As a Muslim Woman, Itís My Duty to Speak out about the Sexual Abuse I Survived As a Child

The Independent
December 6, 2017

After a career in child protection my adult self sees his grooming efforts for what they were PA

From the outside, this man appears to the world as someone who cares about women. He is the director of a Muslim charity whose aim it is to improve lives, but they donít know how he destroyed mine.

Fleeting moments for him were the times he served me a life sentence. The day he imposed his perversion on me was my first sexual experience Ė he stole my own journey of discovery as a consenting adult. I was 13 years old.

When I was a kid I dreamed of being an archaeologist. I studied Hieroglyphics and dinosaurs in my spare time. I was so excited to see Jurassic Park, yet that darkened room was where he took my innocence from me. Images of dinosaurs now give me flashbacks. From then on every night he has climbed into bed behind me, cradling me, as I lay in terror.

After a career in child protection, my adult self sees his grooming efforts for what they were. I would bend down to pick up things he would drop on the floor. Iíd arise to his groin in my face. He took his time with every brush, every touch.

He would tell me the stories of the women he groped on family shopping trips. The breasts he brushed and the apologies he gave, to which women innocently replied, ďItís okĒ. His brother would listen to his stories giggling. Like a peach he was preparing me, waiting for me to ripen so he could enjoy my young fruits.

It affected my education. I would sob in bed till the early morning and then go to school on three hoursí sleep. My difficulties in school caused problems in my family. Later in life, the insomnia endured. It was never me and my husband in bed, it was always the three of us Ė Iím divorced now.

When I was sixteen I finally spoke out, I was made to swear on the Qurían the truth of what happened. I saw my body in flames of fear in the after-life. He swore on the Qurían too Ė his sister said that I made him touch me in those ways. All lies. I know that Allah sees all.

The Muslim world is very small and my path crosses with his more often than I would like. His mother once screamed at me that I was the pervert. He once goaded and harassed me at an event, behind the back of his family. He has shown no remorse for what he did.

But my faith is strong. Islam tells me that on the day of judgement, his good deeds will come to me, that I will be compensated for the hell of this life that he has put me through, and that his hands will bear witness to his actions, even if his tongue refuses to acknowledge them. Islam tells me the act of sex between a husband and wife is a blessed event when done by mutual consent and love. Islam tells me if I witness a wrong I must act in the interests of justice.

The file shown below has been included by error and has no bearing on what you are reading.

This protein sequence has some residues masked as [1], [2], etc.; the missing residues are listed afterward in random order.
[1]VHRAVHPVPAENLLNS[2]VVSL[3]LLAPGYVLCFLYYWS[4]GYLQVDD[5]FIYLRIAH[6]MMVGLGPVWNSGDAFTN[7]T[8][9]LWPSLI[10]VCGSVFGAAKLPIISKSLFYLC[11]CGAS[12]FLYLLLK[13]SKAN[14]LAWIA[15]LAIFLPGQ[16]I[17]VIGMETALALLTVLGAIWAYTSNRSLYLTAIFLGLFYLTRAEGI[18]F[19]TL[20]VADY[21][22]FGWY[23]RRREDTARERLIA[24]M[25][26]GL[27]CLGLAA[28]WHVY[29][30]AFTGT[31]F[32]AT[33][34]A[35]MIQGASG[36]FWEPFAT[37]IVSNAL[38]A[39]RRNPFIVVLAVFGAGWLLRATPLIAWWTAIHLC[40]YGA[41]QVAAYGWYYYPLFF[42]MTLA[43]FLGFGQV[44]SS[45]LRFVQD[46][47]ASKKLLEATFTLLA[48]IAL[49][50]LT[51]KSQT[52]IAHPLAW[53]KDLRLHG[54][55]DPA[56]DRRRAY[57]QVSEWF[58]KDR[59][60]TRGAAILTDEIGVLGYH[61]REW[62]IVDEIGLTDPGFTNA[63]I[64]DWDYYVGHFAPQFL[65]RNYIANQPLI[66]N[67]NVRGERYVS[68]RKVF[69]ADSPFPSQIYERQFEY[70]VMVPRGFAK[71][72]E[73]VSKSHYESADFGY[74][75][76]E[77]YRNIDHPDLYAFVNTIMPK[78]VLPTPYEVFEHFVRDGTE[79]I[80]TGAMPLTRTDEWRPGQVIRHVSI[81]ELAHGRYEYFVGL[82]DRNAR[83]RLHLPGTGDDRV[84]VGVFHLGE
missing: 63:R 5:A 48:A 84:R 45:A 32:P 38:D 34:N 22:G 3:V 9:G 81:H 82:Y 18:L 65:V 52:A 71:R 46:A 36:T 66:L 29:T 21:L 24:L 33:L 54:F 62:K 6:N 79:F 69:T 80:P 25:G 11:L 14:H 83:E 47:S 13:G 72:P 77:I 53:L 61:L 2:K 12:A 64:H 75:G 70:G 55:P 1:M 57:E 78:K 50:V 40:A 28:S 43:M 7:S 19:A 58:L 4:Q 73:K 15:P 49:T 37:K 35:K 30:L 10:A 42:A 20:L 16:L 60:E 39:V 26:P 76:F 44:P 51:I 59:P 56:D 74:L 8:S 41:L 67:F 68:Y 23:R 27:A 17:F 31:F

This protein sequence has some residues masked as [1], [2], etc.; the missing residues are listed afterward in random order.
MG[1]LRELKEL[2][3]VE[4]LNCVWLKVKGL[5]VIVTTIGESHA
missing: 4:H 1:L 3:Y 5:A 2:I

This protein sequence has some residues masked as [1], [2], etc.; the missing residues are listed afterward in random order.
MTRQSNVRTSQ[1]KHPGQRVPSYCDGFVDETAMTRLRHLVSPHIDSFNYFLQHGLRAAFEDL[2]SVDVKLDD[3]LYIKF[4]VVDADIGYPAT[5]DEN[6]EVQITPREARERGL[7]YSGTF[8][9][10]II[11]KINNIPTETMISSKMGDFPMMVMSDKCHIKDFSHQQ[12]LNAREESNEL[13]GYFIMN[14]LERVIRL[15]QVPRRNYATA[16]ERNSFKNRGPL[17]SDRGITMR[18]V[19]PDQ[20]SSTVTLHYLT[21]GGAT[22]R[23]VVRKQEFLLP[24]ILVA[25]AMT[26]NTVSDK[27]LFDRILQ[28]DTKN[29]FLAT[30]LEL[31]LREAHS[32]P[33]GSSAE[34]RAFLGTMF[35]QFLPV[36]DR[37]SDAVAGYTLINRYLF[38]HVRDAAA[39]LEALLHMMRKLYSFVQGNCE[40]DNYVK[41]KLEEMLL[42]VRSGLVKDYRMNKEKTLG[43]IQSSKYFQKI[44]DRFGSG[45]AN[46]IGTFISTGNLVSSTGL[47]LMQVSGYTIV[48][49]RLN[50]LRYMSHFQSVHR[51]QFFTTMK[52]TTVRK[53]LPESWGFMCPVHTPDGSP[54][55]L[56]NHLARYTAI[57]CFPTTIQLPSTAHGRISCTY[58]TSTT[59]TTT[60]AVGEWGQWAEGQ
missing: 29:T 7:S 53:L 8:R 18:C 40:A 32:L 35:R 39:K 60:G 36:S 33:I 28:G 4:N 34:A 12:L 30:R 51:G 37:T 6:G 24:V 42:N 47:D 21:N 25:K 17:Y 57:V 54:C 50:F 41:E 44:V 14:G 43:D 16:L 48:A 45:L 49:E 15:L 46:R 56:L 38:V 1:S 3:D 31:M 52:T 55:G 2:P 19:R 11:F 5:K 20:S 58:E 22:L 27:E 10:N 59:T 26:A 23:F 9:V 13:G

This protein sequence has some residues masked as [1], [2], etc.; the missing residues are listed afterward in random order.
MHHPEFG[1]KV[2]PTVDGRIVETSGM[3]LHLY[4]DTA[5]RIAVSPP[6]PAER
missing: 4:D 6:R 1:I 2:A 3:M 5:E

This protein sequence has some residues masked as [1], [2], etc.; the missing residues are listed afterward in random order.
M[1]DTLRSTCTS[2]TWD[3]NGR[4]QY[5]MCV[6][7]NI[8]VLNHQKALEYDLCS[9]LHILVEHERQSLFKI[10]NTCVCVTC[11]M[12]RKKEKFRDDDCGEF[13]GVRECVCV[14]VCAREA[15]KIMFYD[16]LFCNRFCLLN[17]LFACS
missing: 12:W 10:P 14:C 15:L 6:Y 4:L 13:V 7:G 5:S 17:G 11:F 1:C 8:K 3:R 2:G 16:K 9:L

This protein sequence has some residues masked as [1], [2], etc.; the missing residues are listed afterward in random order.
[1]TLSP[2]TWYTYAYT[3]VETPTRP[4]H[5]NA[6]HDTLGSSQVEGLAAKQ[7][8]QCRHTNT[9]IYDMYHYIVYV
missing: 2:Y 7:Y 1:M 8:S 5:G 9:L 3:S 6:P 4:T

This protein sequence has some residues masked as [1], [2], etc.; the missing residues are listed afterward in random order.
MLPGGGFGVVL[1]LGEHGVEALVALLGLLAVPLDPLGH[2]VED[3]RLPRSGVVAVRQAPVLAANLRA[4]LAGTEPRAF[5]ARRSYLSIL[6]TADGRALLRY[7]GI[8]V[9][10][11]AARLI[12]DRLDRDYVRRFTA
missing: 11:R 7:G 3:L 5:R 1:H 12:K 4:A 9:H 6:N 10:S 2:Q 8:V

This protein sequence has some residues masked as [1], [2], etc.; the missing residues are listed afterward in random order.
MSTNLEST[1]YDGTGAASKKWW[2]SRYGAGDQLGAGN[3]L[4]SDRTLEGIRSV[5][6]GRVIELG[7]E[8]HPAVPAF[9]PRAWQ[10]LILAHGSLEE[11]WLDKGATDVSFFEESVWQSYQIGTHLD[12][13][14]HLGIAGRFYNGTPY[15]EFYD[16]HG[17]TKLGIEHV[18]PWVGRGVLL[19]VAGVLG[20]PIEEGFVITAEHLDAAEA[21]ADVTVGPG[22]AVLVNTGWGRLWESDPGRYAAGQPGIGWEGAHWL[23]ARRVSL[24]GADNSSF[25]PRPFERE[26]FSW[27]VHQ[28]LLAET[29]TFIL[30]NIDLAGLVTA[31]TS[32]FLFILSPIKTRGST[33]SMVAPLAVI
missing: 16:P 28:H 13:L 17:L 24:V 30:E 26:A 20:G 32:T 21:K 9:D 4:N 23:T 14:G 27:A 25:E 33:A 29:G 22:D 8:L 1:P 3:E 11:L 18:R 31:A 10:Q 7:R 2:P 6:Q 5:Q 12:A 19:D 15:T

My imam told me that what he did was worse than murder, when you take someoneís life you send them to Allah, to peace and justice in the afterlife. What he did tortures me in this life. It is our duty to act and speak against these crimes. These men, with their actions, throw away any entitlement to respect. They say the path to heaven lies at the feet of your mother, and if we are a nation of brothers and sisters, then all women are our mothers.

I want to be clear this is a universal problem that can be perpetrated by anyone, of any faith. Anyone can be a victim. We have talked about the abuse in the Roman Catholic Church for decades, now we Muslims need to talk about this on our own doorsteps. These men canít hide behind their beards anymore.

I am not alone, and I urge every survivor to speak. One in five girls will experience sexual abuse before the age of 16. Thatís 20 per cent of the female population. I talk about my experience for my sisters. We no longer feel shame; we will no longer keep the dirty secrets of men. I urge Muslims to stand up and speak out against those in positions of power. You have done nothing wrong. This everyday occurrence needs to be in our everyday conversations.

Letís choose to change the narrative. Itís not #MeToo, as itís not a womenís problem. Itís a problem created by men. It should be #WhyDidYou?








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